heteroscedastic


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Related to heteroscedastic: Homoscedastic

heteroscedastic

(ˌhɛtərəʊskɪˈdæstɪk)
adj
1. (Statistics) (of several distributions) having different variances
2. (Statistics) (of a bivariate or multivariate distribution) not having any variable whose variance is the same for all values of the other or others
3. (Statistics) (of a random variable) having different variances for different values of the others in a multivariate distribution
[C20: from hetero- + scedastic, from Greek skedasis a scattering, dispersal]
heteroscedasticity n
Translations
eteroschedastico
References in periodicals archive ?
To overcome the shortcomings of the logit model, we developed a heteroscedastic extreme value (HEV) model, a probit model, and a mixed-logit model.
heteroscedastic) so was transformed logarithmically (log) in order to provide a true interpretation (Atkinson and Nevill, 1998; Hopkins, 2000; Hopkins, et al., 2009).
The power decreases with increasing residual error and is almost always above 80% when |RMAX| = 100% in constant error ([[sigma].sub.i] = 25%) and heteroscedastic error ([[sigma].sub.i] = f([C.sub.i])) scenarios (see Supplemental Material, Figure S3).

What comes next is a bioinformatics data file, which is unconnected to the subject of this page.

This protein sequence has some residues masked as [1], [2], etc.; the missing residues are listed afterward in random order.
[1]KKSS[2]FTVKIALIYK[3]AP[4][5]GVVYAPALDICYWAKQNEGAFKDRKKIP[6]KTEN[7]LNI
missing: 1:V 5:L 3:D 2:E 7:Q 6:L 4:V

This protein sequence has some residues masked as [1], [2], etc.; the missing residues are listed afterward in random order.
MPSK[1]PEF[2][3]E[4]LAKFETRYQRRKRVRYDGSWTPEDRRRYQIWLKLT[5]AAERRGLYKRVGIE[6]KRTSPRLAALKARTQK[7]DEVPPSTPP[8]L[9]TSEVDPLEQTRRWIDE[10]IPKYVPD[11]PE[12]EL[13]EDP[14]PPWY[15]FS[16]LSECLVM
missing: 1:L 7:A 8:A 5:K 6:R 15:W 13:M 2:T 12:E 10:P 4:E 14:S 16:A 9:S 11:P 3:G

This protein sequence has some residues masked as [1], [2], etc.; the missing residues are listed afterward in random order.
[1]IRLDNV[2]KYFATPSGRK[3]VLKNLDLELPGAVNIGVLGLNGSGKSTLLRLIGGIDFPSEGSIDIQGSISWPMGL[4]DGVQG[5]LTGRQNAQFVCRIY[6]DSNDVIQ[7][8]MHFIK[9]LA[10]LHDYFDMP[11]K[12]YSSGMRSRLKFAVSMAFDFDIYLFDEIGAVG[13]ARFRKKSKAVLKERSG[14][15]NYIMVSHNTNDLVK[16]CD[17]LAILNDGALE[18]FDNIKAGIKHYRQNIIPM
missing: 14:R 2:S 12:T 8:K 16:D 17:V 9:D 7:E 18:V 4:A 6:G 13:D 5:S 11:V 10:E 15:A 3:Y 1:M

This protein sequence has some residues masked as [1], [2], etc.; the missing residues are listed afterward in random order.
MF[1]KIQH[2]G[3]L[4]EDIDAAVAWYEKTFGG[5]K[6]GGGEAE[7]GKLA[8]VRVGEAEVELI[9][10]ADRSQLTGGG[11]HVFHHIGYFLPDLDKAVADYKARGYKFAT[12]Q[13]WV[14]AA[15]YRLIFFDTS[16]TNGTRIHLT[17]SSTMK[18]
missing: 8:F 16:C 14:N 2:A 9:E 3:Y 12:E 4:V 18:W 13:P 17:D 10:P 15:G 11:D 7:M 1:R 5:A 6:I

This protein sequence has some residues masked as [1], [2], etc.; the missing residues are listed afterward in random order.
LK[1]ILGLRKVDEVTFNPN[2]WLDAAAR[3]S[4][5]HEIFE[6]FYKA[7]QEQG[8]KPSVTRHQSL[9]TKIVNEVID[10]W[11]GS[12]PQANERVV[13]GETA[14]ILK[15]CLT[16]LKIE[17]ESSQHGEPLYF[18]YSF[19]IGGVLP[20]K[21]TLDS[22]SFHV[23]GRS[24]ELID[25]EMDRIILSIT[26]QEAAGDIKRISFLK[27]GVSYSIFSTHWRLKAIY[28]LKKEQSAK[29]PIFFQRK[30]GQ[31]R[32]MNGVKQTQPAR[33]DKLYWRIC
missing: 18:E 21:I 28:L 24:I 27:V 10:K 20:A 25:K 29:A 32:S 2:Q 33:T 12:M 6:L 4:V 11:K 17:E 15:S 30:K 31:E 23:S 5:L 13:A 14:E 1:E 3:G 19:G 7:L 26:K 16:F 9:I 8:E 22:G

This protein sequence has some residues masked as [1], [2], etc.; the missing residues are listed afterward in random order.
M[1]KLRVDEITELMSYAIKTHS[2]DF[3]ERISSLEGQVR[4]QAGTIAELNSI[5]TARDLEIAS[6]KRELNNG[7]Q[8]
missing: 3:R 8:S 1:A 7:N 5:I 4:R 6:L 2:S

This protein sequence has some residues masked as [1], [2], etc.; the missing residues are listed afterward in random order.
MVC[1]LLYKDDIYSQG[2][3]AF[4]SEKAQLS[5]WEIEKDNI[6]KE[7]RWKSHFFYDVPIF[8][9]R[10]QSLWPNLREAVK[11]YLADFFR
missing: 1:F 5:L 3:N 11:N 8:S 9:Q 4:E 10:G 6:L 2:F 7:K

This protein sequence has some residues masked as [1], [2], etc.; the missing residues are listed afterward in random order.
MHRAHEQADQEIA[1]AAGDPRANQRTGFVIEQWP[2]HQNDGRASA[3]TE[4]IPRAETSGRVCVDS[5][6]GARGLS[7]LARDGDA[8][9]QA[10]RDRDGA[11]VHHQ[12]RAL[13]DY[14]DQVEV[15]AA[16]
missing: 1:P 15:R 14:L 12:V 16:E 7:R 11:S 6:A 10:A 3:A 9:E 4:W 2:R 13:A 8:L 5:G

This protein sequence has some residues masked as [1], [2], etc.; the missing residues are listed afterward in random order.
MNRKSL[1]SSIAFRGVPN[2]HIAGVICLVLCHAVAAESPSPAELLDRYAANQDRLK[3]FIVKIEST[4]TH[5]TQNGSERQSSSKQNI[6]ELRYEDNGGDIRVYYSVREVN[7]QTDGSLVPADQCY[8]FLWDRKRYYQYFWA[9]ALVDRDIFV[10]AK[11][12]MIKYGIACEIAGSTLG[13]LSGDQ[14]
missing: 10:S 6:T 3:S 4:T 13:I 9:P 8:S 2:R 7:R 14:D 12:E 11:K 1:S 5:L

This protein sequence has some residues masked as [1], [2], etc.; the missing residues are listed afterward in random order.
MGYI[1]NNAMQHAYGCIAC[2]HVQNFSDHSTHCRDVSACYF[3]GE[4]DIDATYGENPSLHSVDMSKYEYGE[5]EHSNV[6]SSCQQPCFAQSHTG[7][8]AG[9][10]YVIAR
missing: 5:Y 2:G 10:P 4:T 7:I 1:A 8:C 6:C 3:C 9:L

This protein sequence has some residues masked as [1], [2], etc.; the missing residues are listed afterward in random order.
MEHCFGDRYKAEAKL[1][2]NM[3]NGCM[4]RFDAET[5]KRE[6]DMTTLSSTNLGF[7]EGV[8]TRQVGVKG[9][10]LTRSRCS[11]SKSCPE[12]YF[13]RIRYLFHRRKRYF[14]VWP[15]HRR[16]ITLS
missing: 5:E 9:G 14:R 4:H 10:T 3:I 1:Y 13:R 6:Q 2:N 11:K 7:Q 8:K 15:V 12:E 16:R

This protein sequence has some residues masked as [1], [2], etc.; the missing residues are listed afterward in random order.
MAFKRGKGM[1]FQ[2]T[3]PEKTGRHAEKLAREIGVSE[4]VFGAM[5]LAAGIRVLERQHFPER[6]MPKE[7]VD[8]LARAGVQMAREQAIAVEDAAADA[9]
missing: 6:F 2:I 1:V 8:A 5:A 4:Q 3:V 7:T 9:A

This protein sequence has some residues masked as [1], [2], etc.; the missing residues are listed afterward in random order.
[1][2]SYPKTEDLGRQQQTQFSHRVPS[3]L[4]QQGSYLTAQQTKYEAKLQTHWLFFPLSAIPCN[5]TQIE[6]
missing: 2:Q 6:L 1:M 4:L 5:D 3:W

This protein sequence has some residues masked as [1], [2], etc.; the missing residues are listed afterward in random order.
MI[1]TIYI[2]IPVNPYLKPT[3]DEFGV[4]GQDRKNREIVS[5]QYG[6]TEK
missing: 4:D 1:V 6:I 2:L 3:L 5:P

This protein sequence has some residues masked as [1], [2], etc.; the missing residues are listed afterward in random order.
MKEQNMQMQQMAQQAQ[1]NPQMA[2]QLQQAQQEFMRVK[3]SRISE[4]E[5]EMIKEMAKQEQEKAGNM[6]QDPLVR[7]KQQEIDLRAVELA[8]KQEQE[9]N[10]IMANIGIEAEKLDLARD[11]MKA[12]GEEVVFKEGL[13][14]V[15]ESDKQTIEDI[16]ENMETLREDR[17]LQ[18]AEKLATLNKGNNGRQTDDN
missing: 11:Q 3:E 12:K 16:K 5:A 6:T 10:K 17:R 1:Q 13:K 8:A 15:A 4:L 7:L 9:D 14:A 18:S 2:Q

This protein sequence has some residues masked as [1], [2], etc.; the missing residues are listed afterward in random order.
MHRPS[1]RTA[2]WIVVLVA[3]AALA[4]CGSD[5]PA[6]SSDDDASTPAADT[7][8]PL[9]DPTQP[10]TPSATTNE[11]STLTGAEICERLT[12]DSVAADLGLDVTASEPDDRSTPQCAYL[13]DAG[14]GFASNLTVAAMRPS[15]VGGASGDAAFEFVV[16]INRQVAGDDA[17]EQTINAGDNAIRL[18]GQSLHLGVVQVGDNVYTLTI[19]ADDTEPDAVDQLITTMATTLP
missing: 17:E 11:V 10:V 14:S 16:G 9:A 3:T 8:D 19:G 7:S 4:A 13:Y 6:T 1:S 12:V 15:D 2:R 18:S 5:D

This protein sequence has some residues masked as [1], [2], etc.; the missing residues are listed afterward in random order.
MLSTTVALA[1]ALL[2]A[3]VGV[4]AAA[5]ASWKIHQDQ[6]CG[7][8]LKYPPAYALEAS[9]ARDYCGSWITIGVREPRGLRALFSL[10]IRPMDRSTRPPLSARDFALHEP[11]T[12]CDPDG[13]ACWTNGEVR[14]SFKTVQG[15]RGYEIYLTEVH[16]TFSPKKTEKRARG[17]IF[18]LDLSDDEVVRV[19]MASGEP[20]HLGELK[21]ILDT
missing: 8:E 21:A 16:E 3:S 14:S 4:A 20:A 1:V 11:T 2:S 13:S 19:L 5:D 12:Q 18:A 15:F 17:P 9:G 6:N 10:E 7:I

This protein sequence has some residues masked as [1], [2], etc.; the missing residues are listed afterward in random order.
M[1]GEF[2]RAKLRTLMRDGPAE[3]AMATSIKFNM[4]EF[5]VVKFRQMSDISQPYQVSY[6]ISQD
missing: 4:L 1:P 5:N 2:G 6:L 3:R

Data on hatching times for laboratory experiments were log-transformed to fulfil assumptions of ANOVA; however, variances remained heteroscedastic. Therefore, Welch's ANOVA was used for those data, in addition to Tamhane's T2 post hoc test to further determine differences among groups.
(5.) In order to take into account that standard errors may be heteroscedastic, we used a Huber-White sandwich estimator in these equations (StataCorp, 2001).
(6.) The ARCH (Autoregressive Conditionally Heteroscedastic) models, introduced by Engle (1982), are specific non-linear time series models.
(2006) analyse how outliers affect the identification of conditional heteroscedasticity and estimation of generalized autoregressive conditionally heteroscedastic (GARCH) models and show that the properties of some conditional homoscedasticity tests can be distorted.
One of the first approaches to this problem was suggested by Cochran (1), who investigated maximum likelihood (ML) estimates for one-way, unbalanced, heteroscedastic random-effects model.
Dette [8] considered the problem of testing for the equality of two curves with heteroscedastic errors and fixed design.
Note if the variance parameters A and B are not equal to zero, Case and Shiller (1989) showed the variance of the equation error term in (4) is heteroscedastic and proposed a feasible Generalized Least Squares (GLS) estimator to correct for this problem.
Since forecast errors are generally heteroscedastic, we utilize the Newey-West (1987) procedure to estimate the covariance matrix of equations (1)-(3), correcting for both the f-order serial correlation and heteroscedasticity.